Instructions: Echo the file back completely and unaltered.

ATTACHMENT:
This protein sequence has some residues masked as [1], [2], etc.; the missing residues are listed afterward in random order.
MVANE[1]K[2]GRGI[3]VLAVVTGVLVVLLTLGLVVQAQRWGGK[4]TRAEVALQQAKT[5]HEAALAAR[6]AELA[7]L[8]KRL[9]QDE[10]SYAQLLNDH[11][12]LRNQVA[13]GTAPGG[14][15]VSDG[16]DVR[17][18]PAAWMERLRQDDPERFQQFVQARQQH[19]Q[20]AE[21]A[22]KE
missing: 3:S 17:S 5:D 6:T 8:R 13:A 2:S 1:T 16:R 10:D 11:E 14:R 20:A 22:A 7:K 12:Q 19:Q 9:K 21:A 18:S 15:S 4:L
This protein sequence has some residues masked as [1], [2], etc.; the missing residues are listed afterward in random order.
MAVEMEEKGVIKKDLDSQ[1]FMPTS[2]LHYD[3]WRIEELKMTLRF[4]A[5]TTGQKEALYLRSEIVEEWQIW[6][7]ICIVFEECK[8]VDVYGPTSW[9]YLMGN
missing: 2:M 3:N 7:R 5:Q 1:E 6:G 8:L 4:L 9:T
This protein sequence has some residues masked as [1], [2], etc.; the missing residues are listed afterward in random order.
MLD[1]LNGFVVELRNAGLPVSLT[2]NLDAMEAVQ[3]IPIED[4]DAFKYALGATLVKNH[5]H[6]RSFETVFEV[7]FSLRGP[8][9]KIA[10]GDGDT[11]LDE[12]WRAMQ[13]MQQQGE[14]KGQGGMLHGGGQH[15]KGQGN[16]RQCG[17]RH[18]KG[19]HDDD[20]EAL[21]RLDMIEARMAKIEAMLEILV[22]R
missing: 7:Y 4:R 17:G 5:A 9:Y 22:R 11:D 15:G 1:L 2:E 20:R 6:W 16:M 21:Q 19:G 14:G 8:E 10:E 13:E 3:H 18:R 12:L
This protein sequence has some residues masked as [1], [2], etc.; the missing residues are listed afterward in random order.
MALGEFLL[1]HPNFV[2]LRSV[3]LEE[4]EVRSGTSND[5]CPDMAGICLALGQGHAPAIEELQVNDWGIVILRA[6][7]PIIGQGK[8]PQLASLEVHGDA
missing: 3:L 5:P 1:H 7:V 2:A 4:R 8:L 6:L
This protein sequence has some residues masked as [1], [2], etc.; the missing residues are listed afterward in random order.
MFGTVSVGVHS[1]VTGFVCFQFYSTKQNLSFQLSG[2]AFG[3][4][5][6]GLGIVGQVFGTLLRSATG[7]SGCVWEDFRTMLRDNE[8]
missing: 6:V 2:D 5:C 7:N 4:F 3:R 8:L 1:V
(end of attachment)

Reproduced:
This protein sequence has some residues masked as [1], [2], etc.; the missing residues are listed afterward in random order.
MVANE[1]K[2]GRGI[3]VLAVVTGVLVVLLTLGLVVQAQRWGGK[4]TRAEVALQQAKT[5]HEAALAAR[6]AELA[7]L[8]KRL[9]QDE[10]SYAQLLNDH[11][12]LRNQVA[13]GTAPGG[14][15]VSDG[16]DVR[17][18]PAAWMERLRQDDPERFQQFVQARQQH[19]Q[20]AE[21]A[22]KE
missing: 3:S 17:S 5:D 6:T 8:R 13:A 2:S 1:T 16:R 10:D 11:E 14:R 20:A 22:A 7:K 12:Q 19:Q 9:K 21:A 18:S 15:S 4:L
This protein sequence has some residues masked as [1], [2], etc.; the missing residues are listed afterward in random order.
MAVEMEEKGVIKKDLDSQ[1]FMPTS[2]LHYD[3]WRIEELKMTLRF[4]A[5]TTGQKEALYLRSEIVEEWQIW[6][7]ICIVFEECK[8]VDVYGPTSW[9]YLMGN
missing: 2:M 3:N 7:R 5:Q 1:E 6:G 8:L 4:L 9:T
This protein sequence has some residues masked as [1], [2], etc.; the missing residues are listed afterward in random order.
MLD[1]LNGFVVELRNAGLPVSLT[2]NLDAMEAVQ[3]IPIED[4]DAFKYALGATLVKNH[5]H[6]RSFETVFEV[7]FSLRGP[8][9]KIA[10]GDGDT[11]LDE[12]WRAMQ[13]MQQQGE[14]KGQGGMLHGGGQH[15]KGQGN[16]RQCG[17]RH[18]KG[19]HDDD[20]EAL[21]RLDMIEARMAKIEAMLEILV[22]R
missing: 7:Y 4:R 17:G 5:A 9:Y 22:R 11:D 15:G 1:L 2:E 20:R 6:W 16:M 21:Q 19:G 14:G 8:E 10:E 13:E 3:H 18:R 12:L
This protein sequence has some residues masked as [1], [2], etc.; the missing residues are listed afterward in random order.
MALGEFLL[1]HPNFV[2]LRSV[3]LEE[4]EVRSGTSND[5]CPDMAGICLALGQGHAPAIEELQVNDWGIVILRA[6][7]PIIGQGK[8]PQLASLEVHGDA
missing: 3:L 5:P 1:H 7:V 2:A 4:R 8:L 6:L
This protein sequence has some residues masked as [1], [2], etc.; the missing residues are listed afterward in random order.
MFGTVSVGVHS[1]VTGFVCFQFYSTKQNLSFQLSG[2]AFG[3][4][5][6]GLGIVGQVFGTLLRSATG[7]SGCVWEDFRTMLRDNE[8]
missing: 6:V 2:D 5:C 7:N 4:F 3:R 8:L 1:V